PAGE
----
• With the trace in hand, the spectrum was extracted by using a simple extraction procedure, i.e., summing the flux on each row ±15 pixels from the trace position at that row.
  • The authors also tried optimal extraction (Marsh 1989), but it led to additional systematic effects when analyzing the light curves,15 and in any case optimal extraction is not expected to give significant gains over simple extraction at the high signal-to-noise levels they are working with here.
  • The authors therefore used the non-flat-fielded spectra in the present work.

3.3. Wavelength Calibration

  • The extracted spectra were calibrated using NeHeAr lamps taken at the start of the night.
  • The wavelength solution was obtained by the following iterative procedure: pixel centers of lines with known wavelengths were obtained by fitting Gaussians to them, and then all the pixel centers, along with the known wavelengths of the lines, were fitted by a sixth-order Chebyshev polynomial.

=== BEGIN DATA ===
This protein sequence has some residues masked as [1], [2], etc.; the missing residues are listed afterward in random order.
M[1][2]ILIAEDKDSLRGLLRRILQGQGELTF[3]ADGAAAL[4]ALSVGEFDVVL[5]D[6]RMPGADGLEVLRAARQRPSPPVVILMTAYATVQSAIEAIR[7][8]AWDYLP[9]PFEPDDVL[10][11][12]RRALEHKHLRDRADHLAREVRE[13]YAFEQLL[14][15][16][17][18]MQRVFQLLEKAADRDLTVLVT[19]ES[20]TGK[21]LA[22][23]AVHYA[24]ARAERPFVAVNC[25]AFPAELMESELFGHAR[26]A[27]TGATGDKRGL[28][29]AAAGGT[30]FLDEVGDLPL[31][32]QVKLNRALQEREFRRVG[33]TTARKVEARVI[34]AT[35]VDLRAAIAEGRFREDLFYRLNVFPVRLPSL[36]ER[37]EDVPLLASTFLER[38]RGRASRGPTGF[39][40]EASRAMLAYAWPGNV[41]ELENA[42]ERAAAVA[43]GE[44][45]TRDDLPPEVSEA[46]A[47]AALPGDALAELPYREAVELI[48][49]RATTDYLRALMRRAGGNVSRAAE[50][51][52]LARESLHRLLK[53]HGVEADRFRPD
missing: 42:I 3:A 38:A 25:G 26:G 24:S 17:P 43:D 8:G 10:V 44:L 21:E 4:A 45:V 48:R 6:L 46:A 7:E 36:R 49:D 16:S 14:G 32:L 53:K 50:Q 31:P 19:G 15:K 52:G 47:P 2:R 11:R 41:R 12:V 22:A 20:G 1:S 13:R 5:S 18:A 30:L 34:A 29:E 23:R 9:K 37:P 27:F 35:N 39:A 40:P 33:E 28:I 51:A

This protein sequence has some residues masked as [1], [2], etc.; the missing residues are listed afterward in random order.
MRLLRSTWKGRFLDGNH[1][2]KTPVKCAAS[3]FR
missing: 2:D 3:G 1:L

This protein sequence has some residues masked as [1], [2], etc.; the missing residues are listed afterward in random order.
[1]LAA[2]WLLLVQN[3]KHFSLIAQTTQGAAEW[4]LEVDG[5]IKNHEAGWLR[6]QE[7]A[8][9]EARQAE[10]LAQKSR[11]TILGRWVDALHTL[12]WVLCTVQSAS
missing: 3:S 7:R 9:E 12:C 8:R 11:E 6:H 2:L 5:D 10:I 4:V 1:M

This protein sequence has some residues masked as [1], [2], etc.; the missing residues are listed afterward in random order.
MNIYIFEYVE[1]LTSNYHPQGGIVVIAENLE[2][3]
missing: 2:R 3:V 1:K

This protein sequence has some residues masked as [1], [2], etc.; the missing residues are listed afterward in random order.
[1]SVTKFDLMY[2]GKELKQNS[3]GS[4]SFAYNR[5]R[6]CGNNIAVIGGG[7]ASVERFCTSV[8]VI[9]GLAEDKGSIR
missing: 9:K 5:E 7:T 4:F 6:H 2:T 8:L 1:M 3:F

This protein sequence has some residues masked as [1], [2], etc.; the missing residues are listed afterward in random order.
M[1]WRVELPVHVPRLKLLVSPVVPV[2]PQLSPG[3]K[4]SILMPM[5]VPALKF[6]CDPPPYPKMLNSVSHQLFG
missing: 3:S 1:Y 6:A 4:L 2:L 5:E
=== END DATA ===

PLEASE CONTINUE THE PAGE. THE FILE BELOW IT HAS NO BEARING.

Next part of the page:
• The authors checked the absolute deviation of each line from the fit and removed the most deviant one from their sample, repeating the fit without it.
  • This process was iterated, removing one line at a time, until an rms of less than 2000 m s−1 was obtained.
  • The procedure explained in the preceding paragraph served to wavelength-calibrate the first spectrum of the night closest in time to the NeHeAr lamps.

4. MODELING FRAMEWORK

  • The largest departure from this idealized model in their observations will be given by systematic effects arising from atmospheric and instrumental effects, which are assumed to act multiplicatively on their signals.
  • 15 Optimal extraction assumes that the profile along the wavelength direction is smooth enough to be approximated by a low-order polynomial.
  • In particular, the authors found that fringing in the reddest part of the spectra induces fluctuations in the extracted flux with wavelength due to the inadequacy of the smoothness assumption.

4.1.1. Estimation of Systematic Effects via Principal Component Analysis of the Comparison Stars

  • These perturbation signals have in common that they arise from the same physical and instrumental sources.